Michael H. Begnal is Professor of English and Comparative Literature at the Pennsylvania State University. His books include Dreamscheme: Narrative and Voice in Finnegans Wake. He can be reached by email at mhb3@psu.edu.

Notes

15. Vladimir Nabokov, Speak, Memory: An Autobiography Revisited (New York: G. P. Putnam, 1966), p. 290. Further references will be drawn from this edition, will be designated "SM," and will be included in the text.

16. Several people have mentioned a few of the similarities in the two works (for example, that both V.'s and Nabokov's mothers have tied their husband's wedding rings to their own with black thread), but all have been curiously averse to pursing the implications. H. Grabes alludes to some autobiographical elements (p. 13), as does Charles Nicol, who quickly dismisses the question. "What V. says of Sebastian's works, that it is futile to trace their autobiographical aspects, applied equally to Nabokov's own," "The Mirrors of Sebastian Knight," p. 91. Closer to the point, Donald E. Morton says that: "Sergey's life may have been the partial basis for Sebastian Knight," but there he drops the matter, p. 43. Most strange is Dabney Stuart, who mistakenly thinks that Sergey was the older brother. He hints darkly at a secret, but then dances righteously away. "There is another direction one might follow here, if one is so inclined I will point down the thorny path, as it were, but I don't propose to linger there very long myself before abandoning it," pp. 16-17. In regard to the "I am Sebastian" quote, John Burt Foster says: "This assertion dissolves the Anglo-Russian/Franco-Russian complementarity of the two half-brothers, leaving an Anglo/Franco/Russian composite that mirrors Nabokov's own situation, that of the émigré who now writes in English after moving toward France in the earlier 1930s," Nabokov's Art of Memory and European Modernism (Princeton: Princeton University Press, 1993), p. 165. On this language problem, see Michael Wood, The Magician's Doubts: Nabokov and the Risks of Fiction (Princeton: Princeton University Press, 1994), pp. 49-50.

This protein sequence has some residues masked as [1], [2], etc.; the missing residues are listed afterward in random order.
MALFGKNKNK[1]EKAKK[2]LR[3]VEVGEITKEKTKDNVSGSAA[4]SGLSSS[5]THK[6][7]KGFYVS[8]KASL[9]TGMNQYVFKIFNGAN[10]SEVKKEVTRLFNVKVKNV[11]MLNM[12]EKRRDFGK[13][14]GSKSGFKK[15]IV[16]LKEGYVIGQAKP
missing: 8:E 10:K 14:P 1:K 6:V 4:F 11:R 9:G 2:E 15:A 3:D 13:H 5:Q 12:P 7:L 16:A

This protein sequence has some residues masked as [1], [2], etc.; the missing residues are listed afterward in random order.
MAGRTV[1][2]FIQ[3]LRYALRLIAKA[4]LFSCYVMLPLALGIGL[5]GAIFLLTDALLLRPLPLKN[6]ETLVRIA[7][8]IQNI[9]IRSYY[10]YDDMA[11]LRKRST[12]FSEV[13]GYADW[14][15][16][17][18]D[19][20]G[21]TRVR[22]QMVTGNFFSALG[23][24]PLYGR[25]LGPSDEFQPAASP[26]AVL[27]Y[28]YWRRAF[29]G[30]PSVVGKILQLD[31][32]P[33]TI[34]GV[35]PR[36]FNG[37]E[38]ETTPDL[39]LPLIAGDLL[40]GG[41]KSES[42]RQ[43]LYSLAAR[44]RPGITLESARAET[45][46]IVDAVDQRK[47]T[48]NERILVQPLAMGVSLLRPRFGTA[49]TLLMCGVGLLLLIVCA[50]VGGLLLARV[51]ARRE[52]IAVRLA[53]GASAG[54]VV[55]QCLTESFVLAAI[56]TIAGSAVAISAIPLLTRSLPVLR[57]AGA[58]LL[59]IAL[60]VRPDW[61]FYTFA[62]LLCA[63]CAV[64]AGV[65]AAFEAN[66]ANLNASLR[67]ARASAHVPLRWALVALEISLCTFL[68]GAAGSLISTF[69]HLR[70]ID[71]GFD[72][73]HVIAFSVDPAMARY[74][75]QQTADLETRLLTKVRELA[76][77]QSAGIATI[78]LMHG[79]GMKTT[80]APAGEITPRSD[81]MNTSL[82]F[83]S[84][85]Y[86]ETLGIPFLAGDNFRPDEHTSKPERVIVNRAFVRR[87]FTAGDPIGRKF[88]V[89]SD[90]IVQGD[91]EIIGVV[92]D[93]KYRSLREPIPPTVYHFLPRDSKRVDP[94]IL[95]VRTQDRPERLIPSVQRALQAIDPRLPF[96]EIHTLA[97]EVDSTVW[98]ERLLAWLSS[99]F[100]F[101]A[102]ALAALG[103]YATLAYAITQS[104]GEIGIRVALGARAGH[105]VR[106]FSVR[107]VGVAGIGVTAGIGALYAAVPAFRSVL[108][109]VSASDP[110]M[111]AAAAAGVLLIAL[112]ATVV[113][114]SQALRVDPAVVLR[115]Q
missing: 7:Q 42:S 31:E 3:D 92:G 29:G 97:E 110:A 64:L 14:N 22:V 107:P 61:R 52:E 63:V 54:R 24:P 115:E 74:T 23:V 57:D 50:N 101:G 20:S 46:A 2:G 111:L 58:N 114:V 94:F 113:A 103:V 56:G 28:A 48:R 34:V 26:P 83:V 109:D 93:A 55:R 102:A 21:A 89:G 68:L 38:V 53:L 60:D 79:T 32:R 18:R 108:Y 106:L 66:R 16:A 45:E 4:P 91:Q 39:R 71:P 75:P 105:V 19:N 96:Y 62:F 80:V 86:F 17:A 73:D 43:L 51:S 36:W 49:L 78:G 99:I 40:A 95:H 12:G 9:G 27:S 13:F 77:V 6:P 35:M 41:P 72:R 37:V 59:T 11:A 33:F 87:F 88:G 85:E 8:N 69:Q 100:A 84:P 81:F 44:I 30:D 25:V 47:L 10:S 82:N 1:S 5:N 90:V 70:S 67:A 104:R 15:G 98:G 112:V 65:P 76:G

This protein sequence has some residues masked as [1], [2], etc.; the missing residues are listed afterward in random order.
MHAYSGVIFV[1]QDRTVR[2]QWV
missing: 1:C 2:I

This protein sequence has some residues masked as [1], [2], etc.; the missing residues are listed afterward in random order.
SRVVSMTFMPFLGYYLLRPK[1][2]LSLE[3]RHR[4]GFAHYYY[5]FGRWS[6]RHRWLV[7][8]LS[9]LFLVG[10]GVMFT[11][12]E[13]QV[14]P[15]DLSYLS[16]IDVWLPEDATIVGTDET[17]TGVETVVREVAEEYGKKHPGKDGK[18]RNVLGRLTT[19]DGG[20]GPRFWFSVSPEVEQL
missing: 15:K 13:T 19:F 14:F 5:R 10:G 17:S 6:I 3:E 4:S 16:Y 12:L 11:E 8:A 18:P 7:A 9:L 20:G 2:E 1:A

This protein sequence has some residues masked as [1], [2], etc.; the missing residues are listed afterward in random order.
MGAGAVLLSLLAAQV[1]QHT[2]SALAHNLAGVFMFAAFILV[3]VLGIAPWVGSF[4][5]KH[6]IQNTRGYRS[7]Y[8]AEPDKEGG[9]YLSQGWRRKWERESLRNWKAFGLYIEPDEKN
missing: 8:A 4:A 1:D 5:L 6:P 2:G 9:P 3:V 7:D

17. Andrew Field, The Life and Art of Vladimir Nabokov (New York: Crown Publishers, 1986), p. 61.

18. Brian Boyd, Vladimir Nabokov: The Russian Years, p. 43.

19. Ibid., p. 69.